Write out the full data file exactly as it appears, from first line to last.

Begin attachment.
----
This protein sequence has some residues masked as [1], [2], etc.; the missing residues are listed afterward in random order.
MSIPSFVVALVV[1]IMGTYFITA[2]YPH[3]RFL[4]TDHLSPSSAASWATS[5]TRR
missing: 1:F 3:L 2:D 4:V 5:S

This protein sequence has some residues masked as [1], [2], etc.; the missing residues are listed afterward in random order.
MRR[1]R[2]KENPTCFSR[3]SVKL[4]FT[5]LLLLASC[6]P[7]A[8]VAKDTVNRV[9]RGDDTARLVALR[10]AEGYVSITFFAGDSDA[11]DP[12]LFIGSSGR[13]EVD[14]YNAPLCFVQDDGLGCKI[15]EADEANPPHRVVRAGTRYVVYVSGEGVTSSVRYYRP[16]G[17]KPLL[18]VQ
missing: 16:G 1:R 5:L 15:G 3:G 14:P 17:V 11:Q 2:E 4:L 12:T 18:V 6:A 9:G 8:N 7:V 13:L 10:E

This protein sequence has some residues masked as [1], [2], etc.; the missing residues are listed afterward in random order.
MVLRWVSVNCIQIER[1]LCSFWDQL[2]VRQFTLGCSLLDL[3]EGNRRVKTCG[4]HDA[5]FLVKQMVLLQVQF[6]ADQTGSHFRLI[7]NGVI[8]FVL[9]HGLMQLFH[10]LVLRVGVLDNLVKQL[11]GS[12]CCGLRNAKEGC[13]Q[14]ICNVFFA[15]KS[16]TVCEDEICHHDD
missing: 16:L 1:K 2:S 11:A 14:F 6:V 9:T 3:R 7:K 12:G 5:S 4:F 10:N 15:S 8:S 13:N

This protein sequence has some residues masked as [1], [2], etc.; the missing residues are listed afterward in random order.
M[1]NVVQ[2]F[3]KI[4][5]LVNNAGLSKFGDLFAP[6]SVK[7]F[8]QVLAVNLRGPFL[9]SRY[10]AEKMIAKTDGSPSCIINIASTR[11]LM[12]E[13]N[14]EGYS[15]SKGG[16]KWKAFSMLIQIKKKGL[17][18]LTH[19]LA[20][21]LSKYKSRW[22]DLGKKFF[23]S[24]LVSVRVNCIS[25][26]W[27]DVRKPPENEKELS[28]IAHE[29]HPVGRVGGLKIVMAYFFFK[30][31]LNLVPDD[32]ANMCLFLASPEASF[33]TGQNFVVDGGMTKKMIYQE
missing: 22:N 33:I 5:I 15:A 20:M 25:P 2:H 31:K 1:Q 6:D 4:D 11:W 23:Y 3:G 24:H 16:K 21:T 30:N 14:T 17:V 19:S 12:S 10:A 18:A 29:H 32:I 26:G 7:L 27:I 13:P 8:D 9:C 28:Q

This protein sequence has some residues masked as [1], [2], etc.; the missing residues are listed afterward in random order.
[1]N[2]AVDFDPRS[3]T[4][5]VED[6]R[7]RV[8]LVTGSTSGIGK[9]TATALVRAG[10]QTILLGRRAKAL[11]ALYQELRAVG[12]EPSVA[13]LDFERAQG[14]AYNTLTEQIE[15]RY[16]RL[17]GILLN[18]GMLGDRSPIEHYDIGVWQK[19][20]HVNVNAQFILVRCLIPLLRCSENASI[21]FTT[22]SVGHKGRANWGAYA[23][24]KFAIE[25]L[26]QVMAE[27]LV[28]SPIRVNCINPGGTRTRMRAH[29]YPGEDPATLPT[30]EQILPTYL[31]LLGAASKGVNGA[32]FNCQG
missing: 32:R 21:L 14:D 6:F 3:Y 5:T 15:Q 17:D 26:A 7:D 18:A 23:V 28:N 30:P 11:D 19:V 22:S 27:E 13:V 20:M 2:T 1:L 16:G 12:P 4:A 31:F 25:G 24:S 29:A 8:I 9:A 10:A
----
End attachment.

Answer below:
This protein sequence has some residues masked as [1], [2], etc.; the missing residues are listed afterward in random order.
MSIPSFVVALVV[1]IMGTYFITA[2]YPH[3]RFL[4]TDHLSPSSAASWATS[5]TRR
missing: 1:F 3:L 2:D 4:V 5:S

This protein sequence has some residues masked as [1], [2], etc.; the missing residues are listed afterward in random order.
MRR[1]R[2]KENPTCFSR[3]SVKL[4]FT[5]LLLLASC[6]P[7]A[8]VAKDTVNRV[9]RGDDTARLVALR[10]AEGYVSITFFAGDSDA[11]DP[12]LFIGSSGR[13]EVD[14]YNAPLCFVQDDGLGCKI[15]EADEANPPHRVVRAGTRYVVYVSGEGVTSSVRYYRP[16]G[17]KPLL[18]VQ
missing: 16:G 1:R 5:L 15:G 3:G 14:P 17:V 11:Q 2:E 4:L 12:T 18:V 6:A 9:G 8:N 7:V 13:L 10:E

This protein sequence has some residues masked as [1], [2], etc.; the missing residues are listed afterward in random order.
MVLRWVSVNCIQIER[1]LCSFWDQL[2]VRQFTLGCSLLDL[3]EGNRRVKTCG[4]HDA[5]FLVKQMVLLQVQF[6]ADQTGSHFRLI[7]NGVI[8]FVL[9]HGLMQLFH[10]LVLRVGVLDNLVKQL[11]GS[12]CCGLRNAKEGC[13]Q[14]ICNVFFA[15]KS[16]TVCEDEICHHDD
missing: 16:L 1:K 2:S 11:A 14:F 6:V 9:T 3:R 7:K 12:G 5:S 4:F 10:N 15:S 8:S 13:N

This protein sequence has some residues masked as [1], [2], etc.; the missing residues are listed afterward in random order.
M[1]NVVQ[2]F[3]KI[4][5]LVNNAGLSKFGDLFAP[6]SVK[7]F[8]QVLAVNLRGPFL[9]SRY[10]AEKMIAKTDGSPSCIINIASTR[11]LM[12]E[13]N[14]EGYS[15]SKGG[16]KWKAFSMLIQIKKKGL[17][18]LTH[19]LA[20][21]LSKYKSRW[22]DLGKKFF[23]S[24]LVSVRVNCIS[25][26]W[27]DVRKPPENEKELS[28]IAHE[29]HPVGRVGGLKIVMAYFFFK[30][31]LNLVPDD[32]ANMCLFLASPEASF[33]TGQNFVVDGGMTKKMIYQE
missing: 22:N 33:I 5:I 15:A 20:M 25:P 2:H 31:K 1:Q 6:D 4:D 11:W 23:Y 3:G 24:H 16:K 21:T 30:N 14:T 17:V 19:S 12:S 10:A 18:A 29:H 32:I 26:G 7:L 27:I 13:P 8:D 9:C 28:Q

This protein sequence has some residues masked as [1], [2], etc.; the missing residues are listed afterward in random order.
[1]N[2]AVDFDPRS[3]T[4][5]VED[6]R[7]RV[8]LVTGSTSGIGK[9]TATALVRAG[10]QTILLGRRAKAL[11]ALYQELRAVG[12]EPSVA[13]LDFERAQG[14]AYNTLTEQIE[15]RY[16]RL[17]GILLN[18]GMLGDRSPIEHYDIGVWQK[19][20]HVNVNAQFILVRCLIPLLRCSENASI[21]FTT[22]SVGHKGRANWGAYA[23][24]KFAIE[25]L[26]QVMAE[27]LV[28]SPIRVNCINPGGTRTRMRAH[29]YPGEDPATLPT[30]EQILPTYL[31]LLGAASKGVNGA[32]FNCQG
missing: 32:R 21:L 14:D 6:F 3:Y 5:T 15:Q 17:D 26:A 7:D 18:A 23:V 28:N 30:P 11:D 19:V 22:S 27:E 13:V 20:M 2:T 1:L 16:G 12:P 4:A 31:F 25:G 24:S 29:A 8:I 9:A 10:A